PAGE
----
| to die (verb) | /muʀiʀ/
Have you ever mourned the loss of someone living? Have you ever bent before a sadness whose power brought you to your knees?
They ask if I believe in God. I say, “I bow before my sadness, and its invigorating madness; its presence holds more power than an idol ever could.”
I do not kneel before an altar, but before the page, finding more comfort in words than I ever could in worship. I read, and I weep. And this corner of my room embraces me like the arms of a mother as my mind churns and churns and churns. How will I ever find the words? Brown-eyed Narcissus, why do you write? Because I can no longer listen to those voices in the middle of the night, asking me to review my life’s regrets and questioning all the loyalties that I’ve kept.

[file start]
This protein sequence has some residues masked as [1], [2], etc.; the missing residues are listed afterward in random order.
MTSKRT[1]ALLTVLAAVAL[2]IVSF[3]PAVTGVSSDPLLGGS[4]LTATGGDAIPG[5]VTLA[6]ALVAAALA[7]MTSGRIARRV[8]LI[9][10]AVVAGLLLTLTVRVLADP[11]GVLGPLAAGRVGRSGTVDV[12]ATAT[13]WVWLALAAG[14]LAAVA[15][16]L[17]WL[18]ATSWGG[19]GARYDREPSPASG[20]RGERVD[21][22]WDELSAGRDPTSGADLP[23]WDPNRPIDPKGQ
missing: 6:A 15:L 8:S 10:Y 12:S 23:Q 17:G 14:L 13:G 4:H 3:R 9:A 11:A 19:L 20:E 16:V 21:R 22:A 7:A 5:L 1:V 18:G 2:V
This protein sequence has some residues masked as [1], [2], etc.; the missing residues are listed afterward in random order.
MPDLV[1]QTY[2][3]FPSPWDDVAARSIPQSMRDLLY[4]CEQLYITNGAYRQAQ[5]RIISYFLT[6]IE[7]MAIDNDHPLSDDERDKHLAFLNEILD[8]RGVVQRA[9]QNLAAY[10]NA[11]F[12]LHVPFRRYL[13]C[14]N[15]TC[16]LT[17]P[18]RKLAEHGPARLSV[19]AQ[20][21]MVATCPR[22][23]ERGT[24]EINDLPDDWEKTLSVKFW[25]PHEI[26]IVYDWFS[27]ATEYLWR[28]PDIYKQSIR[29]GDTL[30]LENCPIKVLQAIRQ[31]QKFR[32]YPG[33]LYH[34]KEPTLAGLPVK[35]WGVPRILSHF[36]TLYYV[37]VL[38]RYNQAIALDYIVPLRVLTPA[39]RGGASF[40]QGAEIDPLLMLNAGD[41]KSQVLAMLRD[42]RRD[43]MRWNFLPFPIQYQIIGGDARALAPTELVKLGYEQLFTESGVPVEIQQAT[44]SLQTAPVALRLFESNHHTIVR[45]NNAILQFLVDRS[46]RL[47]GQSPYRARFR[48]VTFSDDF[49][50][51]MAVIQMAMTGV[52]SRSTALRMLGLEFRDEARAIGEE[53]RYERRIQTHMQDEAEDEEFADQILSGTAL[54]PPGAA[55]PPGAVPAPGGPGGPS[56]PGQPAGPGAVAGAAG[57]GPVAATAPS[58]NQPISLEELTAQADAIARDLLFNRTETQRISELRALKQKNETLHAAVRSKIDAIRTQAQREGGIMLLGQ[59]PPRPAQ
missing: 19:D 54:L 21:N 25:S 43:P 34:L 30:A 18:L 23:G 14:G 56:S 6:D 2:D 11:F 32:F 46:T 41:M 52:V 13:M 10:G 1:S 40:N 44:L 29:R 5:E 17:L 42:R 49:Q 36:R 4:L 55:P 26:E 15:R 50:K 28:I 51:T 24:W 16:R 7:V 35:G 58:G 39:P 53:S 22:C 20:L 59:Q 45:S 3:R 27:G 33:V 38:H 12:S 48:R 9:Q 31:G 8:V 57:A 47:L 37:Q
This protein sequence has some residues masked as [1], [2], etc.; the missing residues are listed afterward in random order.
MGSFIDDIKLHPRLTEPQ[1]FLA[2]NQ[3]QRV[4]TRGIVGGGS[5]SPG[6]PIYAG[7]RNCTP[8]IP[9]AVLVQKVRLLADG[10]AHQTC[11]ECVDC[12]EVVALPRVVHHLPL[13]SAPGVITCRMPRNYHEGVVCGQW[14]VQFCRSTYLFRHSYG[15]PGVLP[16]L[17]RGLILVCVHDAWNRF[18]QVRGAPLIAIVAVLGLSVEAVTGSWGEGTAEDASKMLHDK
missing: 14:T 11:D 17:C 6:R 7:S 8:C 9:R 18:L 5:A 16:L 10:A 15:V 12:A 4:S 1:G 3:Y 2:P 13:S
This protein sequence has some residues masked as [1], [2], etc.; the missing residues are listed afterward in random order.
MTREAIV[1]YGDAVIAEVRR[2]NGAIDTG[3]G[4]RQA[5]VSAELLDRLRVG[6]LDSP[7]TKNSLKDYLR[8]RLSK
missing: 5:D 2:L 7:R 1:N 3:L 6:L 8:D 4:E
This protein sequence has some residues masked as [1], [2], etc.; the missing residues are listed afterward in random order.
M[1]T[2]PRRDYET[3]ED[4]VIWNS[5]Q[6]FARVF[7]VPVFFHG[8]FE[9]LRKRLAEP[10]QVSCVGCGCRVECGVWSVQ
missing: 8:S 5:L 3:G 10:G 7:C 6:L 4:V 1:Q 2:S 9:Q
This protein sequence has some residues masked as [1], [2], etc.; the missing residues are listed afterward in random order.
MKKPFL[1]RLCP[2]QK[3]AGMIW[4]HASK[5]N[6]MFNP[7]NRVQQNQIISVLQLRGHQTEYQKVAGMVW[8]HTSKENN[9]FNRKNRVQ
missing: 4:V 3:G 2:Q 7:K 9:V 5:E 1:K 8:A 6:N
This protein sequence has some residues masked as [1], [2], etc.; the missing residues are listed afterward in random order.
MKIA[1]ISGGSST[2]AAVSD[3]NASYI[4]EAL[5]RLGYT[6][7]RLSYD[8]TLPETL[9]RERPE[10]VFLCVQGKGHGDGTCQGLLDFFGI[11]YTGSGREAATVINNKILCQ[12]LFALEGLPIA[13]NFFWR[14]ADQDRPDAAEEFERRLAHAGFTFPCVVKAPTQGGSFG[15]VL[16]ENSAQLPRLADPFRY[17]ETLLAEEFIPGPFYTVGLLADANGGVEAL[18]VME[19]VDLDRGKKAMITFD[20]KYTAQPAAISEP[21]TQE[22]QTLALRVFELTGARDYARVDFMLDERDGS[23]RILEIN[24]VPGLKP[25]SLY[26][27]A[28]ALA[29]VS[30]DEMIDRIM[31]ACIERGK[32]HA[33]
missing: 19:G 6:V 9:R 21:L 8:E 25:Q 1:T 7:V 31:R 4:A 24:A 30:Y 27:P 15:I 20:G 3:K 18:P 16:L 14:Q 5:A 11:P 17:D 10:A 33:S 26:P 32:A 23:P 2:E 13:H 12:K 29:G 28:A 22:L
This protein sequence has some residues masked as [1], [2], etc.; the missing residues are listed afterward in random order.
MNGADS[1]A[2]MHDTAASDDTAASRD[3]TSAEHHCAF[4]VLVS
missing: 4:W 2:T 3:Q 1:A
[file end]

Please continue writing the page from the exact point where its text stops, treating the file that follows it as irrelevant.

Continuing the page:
Do I dare? Oh, do I dare to taste the moonshine on my lips? And everyday I wake and sigh. And, yes, I do admit I am surprised to feel the sunlight on my thighs. Such a sorrow should not exist unless it’s teaching me to die.